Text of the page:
Our votes shouldn’t be rushed for your time-sake


Photo credit: Kristopher Carrasco

When it comes to choosing our leaders, voting plays a very important role in the process.

Let’s face it, if most people aren’t willing to take the United States presidential elections seriously, why on earth should any student on campus care about the ASCC elections?

The lack of student involvement is disturbing; there should be much more done in order to ensure that the importance of ASCC elections actually reaches the students, thus increasing participation.

The less students know about the student elections, the less likely a student is to vote.

Even if a student were to have voted, a student would be voting little to no experience with the candidates, aside from awkward campus approaches, creating a popularity contest instead of a real election.

For instance, there were many students who didn’t hear about the elections until the first day of campaigning.

Candidates don’t even get a full week to campaign, which is not only difficult on the hopefuls, but doesn’t get the message out effectively enough.

The message being that these future student leaders are going to be in charge of an over 1 million-dollar budget and plenty more.

If there were more days, let’s say maybe two weeks, for candidates to campaign outside on campus and in class rooms, there would be more potential to get students to participate.

The short time period of elections leaves out students who have classes once a week or who just aren’t conveniently caught in the mix.

The debate forums have been an issue in the election process as well.

The forum gives a chance to showcase to the public what each candidate has to offer, but how can it do that when the forum has been held in a smaller location.

This year the forum was held in BK-111/112, the small room that the average Cerritos College student won’t ever go in.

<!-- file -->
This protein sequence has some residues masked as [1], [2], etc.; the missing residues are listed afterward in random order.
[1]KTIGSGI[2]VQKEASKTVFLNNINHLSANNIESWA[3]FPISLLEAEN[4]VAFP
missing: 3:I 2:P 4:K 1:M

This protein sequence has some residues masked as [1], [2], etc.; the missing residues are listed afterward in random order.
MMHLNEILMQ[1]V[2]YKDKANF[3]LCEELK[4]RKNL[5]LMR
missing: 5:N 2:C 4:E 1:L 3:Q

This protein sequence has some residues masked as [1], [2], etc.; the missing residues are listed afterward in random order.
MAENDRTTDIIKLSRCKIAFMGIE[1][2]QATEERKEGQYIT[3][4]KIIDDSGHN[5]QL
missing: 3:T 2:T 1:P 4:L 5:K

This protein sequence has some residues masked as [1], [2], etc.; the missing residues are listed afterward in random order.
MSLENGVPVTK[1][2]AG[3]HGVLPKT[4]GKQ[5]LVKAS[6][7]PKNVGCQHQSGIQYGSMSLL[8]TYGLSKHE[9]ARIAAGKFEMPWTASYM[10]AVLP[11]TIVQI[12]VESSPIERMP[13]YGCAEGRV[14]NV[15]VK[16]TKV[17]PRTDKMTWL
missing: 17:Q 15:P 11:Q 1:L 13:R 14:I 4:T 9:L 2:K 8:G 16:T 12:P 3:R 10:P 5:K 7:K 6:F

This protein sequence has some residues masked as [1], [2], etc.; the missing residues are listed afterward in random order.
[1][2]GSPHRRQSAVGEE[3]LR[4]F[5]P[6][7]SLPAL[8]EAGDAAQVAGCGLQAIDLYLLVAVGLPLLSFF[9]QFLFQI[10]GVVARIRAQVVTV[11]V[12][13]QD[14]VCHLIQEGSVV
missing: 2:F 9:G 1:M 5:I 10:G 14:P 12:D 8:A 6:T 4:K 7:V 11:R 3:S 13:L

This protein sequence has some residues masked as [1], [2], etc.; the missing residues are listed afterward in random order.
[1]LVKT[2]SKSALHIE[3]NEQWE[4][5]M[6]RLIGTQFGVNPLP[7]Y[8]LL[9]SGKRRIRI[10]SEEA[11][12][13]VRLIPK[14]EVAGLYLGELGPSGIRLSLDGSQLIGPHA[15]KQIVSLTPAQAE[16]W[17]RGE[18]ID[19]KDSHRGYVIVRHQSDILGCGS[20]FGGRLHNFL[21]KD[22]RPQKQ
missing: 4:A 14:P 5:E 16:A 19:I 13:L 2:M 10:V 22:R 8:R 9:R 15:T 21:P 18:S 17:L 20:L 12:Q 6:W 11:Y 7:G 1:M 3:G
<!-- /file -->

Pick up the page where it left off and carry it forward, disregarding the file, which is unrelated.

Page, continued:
Voting is cool, but mainly when you know who and why you’re voting.

There should be a lot more of an initiative to get the average Cerritos College student involved.

There are always pep-rallies and celebrations for countless occasions on campus, so why not go all out with student elections?

Approximately 716 and 719 votes were cast for the presidential & trustee race respectively.

The voting booth should be packed with students getting ready to cast a vote, but sadly there’s only about 30 percent of students that vote.

These numbers are relatively small when compared to the approx. 23,000 students attending Cerritos College.

Sure there were flyers and some students in classrooms, but how effective is this at really getting a campaign across?

This is pretty insulting to both the candidates who put a lot of effort in the elections and the students who don’t even know what’s going on.

There seems to be this lack of enthusiasm for school spirit that is often ignored and this election has been no different.

Students are being left out of an important discussion because most of then don’t even get a chance to choose who to vote for.

Countless students who aren’t involved in campus activities don’t get an understanding of an election that very well has the possibility of making an impact on their student success.

There seems to be a big issue on the student aspect of the student body elections.